Author and Eye Doctor, Dr Yasmin El-Rouby, wishes to raise awareness about common vision disorders. Envisioning a world where preventable eye conditions are caught early, she founded Baseera, a non-profit organisation, to improve access to basic eyecare in developing countries. She has also written the Misty Mole series of illustrated children’s books, each of which highlight the importance of eye health by exploring the causes and effects of myopia, nutrition, and screen exposure. Alongside our review of the series in Eye News Feb/Mar 2024, we also managed to ask a few questions to Yasmin about her stories…
Why did you decide to take these three angles, and in what ways do they connect to each other?
I have always been interested in eye health – in particular children’s eye health. This interest was further amplified while pursuing a Masters in Public Health from the University of London. My passion became centered around promoting eye health through early detection and prevention of vision disorders which can drastically reduce the rates of vision impairment and blindness.
I noticed that although many health conditions were receiving a lot of media attention, the same was not true for many vision disorders, particularly myopia, which is now a worldwide epidemic and starts with school-aged children. There was a huge surge in the prevalence of myopia, especially during the Covid-19 pandemic, and this was largely due to online schooling and the increasing dependency on screens. Sadly, many parents and educators are not even aware of the long-term complications that can be caused by myopia. More awareness is needed to relay this very important message.
My aim through Misty Mole is to spread the word that early detection and awareness about positive lifestyle changes, such as decreased screen time, can significantly curb the onset and progression of myopia. In the same vein, good eye health is directly correlated with good nutrition and can protect our eyes and prevent certain eye diseases. It is important to emphasise the link between healthy bodies, healthy lifestyles and healthy eyes, and I hope my books can help spread this message.
Was it difficult to balance a fun, children’s narrative next to a more serious, health-conscious message?
I wanted my books to be accessible to young children, as awareness must start at a young age. I also wanted a children’s book that could spark meaningful conversations between children and their guardians. However, it was challenging to break down some of these complex topics and health terminology into a simple, engaging and fun book for children to understand and enjoy both on their own and with others.
How was the process of writing children’s fiction while maintaining your career? And what advice would you give to other health care professionals (HCPs) that want to use an artistic medium to promote better health?
Writing children’s fiction was always something that interested me, but I never had the courage to take the first step. I was very fortunate to have more free time during the pandemic to explore my creative side and finally put pen to paper. Once the characters and stories came to life, my passion for writing grew and my imagination grew with it.
The biggest barrier to creativity is resistance and negative self-talk. The first step to overcome this is to realise that we all have a creative side that we can use to share important messages that we are passionate about to our friends, family and the community at large. The first step is the hardest part – the rest will just flow.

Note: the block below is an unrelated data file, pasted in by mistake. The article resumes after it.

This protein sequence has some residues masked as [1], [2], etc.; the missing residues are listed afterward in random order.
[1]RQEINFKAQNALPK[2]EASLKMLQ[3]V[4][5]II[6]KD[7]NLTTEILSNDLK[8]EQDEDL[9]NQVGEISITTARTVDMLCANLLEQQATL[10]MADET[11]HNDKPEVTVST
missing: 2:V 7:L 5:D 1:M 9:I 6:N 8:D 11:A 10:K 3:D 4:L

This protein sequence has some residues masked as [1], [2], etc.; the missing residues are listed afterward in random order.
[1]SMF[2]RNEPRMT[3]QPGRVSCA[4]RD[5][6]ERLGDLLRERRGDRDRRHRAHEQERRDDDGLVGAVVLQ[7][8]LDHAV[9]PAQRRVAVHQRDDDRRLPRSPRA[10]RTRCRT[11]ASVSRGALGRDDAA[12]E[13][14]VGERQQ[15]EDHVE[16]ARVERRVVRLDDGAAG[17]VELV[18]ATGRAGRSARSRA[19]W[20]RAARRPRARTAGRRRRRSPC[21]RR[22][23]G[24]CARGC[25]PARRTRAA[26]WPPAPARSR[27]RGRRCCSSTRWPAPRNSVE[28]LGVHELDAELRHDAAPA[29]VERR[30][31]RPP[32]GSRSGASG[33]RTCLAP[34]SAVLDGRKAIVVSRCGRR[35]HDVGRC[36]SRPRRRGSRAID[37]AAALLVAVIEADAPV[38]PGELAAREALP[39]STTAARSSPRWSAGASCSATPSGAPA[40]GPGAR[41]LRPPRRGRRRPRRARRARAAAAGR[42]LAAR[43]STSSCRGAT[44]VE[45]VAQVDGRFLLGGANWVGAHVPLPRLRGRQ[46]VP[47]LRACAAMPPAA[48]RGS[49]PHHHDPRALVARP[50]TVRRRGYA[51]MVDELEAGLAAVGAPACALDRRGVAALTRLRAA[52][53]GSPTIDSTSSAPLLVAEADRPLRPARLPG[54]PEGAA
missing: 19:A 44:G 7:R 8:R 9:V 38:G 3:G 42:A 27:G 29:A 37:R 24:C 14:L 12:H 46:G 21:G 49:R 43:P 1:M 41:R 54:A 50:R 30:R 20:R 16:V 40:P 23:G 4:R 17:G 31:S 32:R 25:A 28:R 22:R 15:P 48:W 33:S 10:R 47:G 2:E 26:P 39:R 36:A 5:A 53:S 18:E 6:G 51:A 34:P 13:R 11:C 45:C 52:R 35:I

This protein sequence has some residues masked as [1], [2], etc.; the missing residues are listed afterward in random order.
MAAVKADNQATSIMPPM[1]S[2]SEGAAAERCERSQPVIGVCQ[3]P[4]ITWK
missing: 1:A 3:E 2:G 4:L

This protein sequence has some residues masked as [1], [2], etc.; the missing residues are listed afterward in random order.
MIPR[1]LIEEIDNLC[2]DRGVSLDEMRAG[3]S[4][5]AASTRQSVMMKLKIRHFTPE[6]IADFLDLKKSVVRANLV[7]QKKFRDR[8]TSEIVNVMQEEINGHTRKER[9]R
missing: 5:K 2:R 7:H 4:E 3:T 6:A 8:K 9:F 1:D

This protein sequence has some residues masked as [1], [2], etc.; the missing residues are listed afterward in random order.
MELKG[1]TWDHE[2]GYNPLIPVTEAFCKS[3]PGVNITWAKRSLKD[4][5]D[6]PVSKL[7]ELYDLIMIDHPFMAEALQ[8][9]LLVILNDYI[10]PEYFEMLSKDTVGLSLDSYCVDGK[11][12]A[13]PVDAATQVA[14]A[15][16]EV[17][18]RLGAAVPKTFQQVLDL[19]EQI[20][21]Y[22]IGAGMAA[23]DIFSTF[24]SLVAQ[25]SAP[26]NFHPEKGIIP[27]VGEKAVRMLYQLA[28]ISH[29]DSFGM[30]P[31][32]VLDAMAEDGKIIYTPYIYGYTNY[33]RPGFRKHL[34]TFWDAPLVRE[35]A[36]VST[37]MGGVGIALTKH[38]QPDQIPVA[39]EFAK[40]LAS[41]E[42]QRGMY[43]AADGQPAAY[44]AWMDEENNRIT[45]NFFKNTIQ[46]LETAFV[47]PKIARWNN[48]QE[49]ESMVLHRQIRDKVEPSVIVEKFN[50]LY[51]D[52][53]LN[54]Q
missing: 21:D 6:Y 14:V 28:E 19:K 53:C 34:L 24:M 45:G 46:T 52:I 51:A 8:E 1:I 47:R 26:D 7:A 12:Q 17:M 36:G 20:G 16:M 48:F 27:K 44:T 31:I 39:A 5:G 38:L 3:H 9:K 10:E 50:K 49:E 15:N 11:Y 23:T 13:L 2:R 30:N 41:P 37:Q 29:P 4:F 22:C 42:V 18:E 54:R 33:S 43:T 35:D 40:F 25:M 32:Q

Not only are you a doctor of optometry, head of myopia clinic at Cleveland Clinic Abu Dhabi, and now a children’s book author, you are also the founder of Baseera Vision International, a non-profit organisation which is dedicated to “eradicating and preventing simple vision disorders of the eye which are the leading causes of visual impairment and blindness worldwide.” Can you share a little information about this and if your experiences with Baseera influenced the Misty Mole series in any way?
I founded Baseera Vision International in 2018 after a trip to Uganda where we did vision screenings on school children. I realised that at least 20–30% of the children we examined had undetected refractive errors that could easily have been corrected with a simple pair of glasses. Correcting their vision not only improved their educational attainment but also enhanced their social and emotional wellbeing.
Thus, early detection and prevention of avoidable vision impairment and blindness are the central theme of my books, and this was largely inspired by my work with Baseera. Through my books, I aim to raise awareness about the importance of early eye exams and vision screenings in accordance with a healthy lifestyle and good diet to promote optimal eye health.
To round this up, in Misty Mole Gets New Glasses you include a dedication to your patients, saying “Through them, I have learned that having ‘vision’ is not just about seeing with our eyes. True vision means seeing with our hearts too.” Could you expand on this a little?
The definition of the Arabic word ‘Baseera’ means to see with the heart. I never really understood that word until I started working in eyecare and met some incredibly inspirational patients who taught me so much. I am in awe of the patience, determination and resilience that many of my patients with vision impairment and blindness have. Even though they have lost one of their five senses, and arguably the most important one, they still manage to lead very elevated, meaningful and productive lives. That is what made me redefine the true meaning of vision. There are many people who have vision but who are blind to the beauty all around them, and there are many people who cannot see with their physical eye but have true vision.
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